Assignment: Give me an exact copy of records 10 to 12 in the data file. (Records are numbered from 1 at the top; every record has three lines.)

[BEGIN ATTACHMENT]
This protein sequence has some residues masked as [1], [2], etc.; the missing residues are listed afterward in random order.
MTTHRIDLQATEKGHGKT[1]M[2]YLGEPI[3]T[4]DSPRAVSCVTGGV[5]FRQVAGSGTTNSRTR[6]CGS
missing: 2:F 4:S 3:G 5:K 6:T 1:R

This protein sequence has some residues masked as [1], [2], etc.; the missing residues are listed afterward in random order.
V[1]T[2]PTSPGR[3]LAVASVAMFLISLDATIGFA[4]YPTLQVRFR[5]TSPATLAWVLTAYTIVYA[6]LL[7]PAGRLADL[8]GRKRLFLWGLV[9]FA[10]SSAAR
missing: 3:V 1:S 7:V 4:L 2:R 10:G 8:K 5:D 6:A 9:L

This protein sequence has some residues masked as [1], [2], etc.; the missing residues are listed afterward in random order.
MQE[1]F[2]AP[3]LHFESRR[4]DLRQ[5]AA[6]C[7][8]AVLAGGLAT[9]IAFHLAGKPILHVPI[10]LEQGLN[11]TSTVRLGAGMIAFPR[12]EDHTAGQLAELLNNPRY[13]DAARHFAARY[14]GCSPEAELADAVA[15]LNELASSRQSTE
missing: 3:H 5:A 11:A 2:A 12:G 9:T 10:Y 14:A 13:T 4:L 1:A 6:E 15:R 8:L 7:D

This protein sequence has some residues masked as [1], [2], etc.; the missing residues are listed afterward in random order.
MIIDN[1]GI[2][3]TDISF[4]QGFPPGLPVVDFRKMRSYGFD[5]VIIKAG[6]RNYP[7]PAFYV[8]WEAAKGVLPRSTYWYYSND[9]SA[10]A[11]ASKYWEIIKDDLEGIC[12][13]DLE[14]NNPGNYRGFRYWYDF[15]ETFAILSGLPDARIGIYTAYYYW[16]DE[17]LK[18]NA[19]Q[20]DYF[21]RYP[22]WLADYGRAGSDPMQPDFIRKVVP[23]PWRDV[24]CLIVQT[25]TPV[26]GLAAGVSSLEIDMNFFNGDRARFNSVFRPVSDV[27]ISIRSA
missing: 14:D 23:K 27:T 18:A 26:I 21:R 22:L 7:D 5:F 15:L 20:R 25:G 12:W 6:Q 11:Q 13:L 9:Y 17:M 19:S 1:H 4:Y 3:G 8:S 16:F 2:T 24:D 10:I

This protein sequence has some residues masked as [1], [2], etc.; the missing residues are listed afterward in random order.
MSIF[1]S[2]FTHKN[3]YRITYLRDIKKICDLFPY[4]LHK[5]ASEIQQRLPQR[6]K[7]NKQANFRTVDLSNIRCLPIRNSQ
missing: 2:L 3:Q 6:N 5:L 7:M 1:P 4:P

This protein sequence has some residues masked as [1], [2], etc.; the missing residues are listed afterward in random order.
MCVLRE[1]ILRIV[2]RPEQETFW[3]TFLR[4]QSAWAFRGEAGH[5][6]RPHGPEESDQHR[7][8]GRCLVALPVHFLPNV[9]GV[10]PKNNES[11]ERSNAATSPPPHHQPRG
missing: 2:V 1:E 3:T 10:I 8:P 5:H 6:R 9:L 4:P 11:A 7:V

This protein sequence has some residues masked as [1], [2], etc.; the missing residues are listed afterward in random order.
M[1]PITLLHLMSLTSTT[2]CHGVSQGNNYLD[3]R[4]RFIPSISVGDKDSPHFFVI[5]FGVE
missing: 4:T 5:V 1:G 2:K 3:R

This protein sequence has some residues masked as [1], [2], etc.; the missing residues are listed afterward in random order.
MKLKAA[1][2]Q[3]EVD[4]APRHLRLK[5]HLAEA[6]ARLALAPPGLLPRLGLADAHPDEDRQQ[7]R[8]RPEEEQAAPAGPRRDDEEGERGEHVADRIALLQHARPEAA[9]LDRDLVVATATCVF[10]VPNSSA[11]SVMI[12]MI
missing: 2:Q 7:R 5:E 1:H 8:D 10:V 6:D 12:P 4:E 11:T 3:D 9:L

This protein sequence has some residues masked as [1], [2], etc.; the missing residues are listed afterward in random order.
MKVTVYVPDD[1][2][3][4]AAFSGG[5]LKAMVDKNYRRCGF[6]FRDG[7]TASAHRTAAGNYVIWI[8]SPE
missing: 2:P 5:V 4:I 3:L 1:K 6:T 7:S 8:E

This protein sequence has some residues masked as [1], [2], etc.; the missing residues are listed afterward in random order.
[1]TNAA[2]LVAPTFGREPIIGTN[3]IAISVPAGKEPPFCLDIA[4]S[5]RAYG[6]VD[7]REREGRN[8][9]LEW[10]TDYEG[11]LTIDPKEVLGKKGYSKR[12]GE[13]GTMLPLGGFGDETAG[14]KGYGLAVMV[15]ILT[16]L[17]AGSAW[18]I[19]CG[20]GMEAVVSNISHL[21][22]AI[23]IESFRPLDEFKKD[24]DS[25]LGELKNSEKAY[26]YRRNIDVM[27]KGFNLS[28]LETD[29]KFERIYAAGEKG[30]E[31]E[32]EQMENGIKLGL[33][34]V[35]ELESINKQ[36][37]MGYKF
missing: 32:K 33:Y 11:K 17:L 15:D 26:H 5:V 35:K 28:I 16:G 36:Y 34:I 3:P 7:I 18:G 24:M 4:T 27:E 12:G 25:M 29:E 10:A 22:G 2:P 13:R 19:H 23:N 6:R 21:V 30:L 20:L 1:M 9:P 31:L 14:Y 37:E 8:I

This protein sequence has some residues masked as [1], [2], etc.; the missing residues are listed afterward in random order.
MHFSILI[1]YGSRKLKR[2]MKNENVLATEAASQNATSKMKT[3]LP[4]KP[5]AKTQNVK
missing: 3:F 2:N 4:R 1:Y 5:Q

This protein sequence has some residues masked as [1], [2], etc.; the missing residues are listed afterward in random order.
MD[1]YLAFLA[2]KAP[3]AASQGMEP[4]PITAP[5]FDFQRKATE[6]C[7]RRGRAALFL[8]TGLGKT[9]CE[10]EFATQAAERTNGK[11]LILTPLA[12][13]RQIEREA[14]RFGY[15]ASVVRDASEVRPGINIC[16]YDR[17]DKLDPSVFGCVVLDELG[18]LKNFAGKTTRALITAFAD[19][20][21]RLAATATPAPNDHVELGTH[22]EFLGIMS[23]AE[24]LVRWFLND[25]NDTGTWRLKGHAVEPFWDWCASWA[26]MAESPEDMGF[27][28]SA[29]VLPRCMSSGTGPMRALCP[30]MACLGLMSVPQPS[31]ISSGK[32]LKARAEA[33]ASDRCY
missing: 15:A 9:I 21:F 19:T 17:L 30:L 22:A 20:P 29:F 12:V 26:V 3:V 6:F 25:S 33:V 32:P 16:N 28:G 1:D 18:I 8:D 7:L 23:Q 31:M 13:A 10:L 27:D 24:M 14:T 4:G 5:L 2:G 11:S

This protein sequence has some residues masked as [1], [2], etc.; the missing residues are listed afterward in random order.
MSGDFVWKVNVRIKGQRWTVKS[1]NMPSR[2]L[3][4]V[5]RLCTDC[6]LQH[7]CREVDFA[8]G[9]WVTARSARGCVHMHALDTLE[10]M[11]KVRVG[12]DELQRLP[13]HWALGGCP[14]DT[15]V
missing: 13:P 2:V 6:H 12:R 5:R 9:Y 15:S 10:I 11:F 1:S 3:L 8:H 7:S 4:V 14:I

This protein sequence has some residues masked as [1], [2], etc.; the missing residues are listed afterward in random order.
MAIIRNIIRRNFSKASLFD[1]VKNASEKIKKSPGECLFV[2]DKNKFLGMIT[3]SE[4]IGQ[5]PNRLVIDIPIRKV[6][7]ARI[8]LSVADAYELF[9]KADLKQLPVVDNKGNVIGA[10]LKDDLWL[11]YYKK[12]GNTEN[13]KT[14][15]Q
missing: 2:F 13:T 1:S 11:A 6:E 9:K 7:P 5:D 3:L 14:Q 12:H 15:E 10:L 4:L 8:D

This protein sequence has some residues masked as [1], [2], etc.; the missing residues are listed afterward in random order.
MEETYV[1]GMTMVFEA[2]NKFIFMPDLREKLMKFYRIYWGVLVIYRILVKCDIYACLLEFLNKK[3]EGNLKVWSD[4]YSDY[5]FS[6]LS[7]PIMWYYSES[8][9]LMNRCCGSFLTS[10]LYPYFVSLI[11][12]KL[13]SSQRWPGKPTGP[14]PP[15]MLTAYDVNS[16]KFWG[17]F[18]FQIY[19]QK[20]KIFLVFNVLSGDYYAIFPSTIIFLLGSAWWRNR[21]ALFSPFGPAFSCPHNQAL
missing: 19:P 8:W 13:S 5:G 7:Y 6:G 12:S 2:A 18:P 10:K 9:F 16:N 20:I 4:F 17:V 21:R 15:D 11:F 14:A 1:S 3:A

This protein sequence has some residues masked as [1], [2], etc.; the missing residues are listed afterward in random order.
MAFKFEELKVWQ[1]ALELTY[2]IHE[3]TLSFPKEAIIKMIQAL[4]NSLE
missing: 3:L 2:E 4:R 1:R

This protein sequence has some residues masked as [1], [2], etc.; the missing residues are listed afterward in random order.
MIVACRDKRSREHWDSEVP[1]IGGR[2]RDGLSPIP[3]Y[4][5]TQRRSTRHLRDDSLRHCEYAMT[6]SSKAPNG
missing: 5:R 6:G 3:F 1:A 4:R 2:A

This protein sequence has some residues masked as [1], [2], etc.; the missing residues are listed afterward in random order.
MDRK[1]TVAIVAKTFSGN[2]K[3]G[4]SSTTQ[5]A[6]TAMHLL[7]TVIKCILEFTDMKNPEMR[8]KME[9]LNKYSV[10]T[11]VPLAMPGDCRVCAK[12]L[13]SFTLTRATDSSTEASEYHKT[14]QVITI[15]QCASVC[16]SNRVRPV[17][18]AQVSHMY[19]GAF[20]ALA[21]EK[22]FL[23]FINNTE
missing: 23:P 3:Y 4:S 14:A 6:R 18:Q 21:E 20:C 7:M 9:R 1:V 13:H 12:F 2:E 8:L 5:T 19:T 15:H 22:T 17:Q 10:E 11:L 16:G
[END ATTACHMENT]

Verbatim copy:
This protein sequence has some residues masked as [1], [2], etc.; the missing residues are listed afterward in random order.
[1]TNAA[2]LVAPTFGREPIIGTN[3]IAISVPAGKEPPFCLDIA[4]S[5]RAYG[6]VD[7]REREGRN[8][9]LEW[10]TDYEG[11]LTIDPKEVLGKKGYSKR[12]GE[13]GTMLPLGGFGDETAG[14]KGYGLAVMV[15]ILT[16]L[17]AGSAW[18]I[19]CG[20]GMEAVVSNISHL[21][22]AI[23]IESFRPLDEFKKD[24]DS[25]LGELKNSEKAY[26]YRRNIDVM[27]KGFNLS[28]LETD[29]KFERIYAAGEKG[30]E[31]E[32]EQMENGIKLGL[33][34]V[35]ELESINKQ[36][37]MGYKF
missing: 32:K 33:Y 11:K 17:L 15:D 26:H 5:V 35:K 28:I 16:G 36:Y 34:I 3:P 7:I 18:G 24:M 4:T 27:E 12:G 25:M 29:E 10:A 22:G 2:P 13:R 19:H 23:N 6:R 21:V 30:L 20:L 1:M 9:P 31:L 14:Y 37:E 8:I

This protein sequence has some residues masked as [1], [2], etc.; the missing residues are listed afterward in random order.
MHFSILI[1]YGSRKLKR[2]MKNENVLATEAASQNATSKMKT[3]LP[4]KP[5]AKTQNVK
missing: 3:F 2:N 4:R 1:Y 5:Q

This protein sequence has some residues masked as [1], [2], etc.; the missing residues are listed afterward in random order.
MD[1]YLAFLA[2]KAP[3]AASQGMEP[4]PITAP[5]FDFQRKATE[6]C[7]RRGRAALFL[8]TGLGKT[9]CE[10]EFATQAAERTNGK[11]LILTPLA[12][13]RQIEREA[14]RFGY[15]ASVVRDASEVRPGINIC[16]YDR[17]DKLDPSVFGCVVLDELG[18]LKNFAGKTTRALITAFAD[19][20][21]RLAATATPAPNDHVELGTH[22]EFLGIMS[23]AE[24]LVRWFLND[25]NDTGTWRLKGHAVEPFWDWCASWA[26]MAESPEDMGF[27][28]SA[29]VLPRCMSSGTGPMRALCP[30]MACLGLMSVPQPS[31]ISSGK[32]LKARAEA[33]ASDRCY
missing: 15:A 9:I 21:F 19:T 17:L 30:L 22:A 20:P 29:F 12:V 26:V 3:V 6:F 25:S 33:V 32:P 16:N 28:G 1:D 18:I 8:D 7:L 23:Q 31:M 13:A 10:L 27:D 24:M 14:T 4:G 5:L 2:G 11:S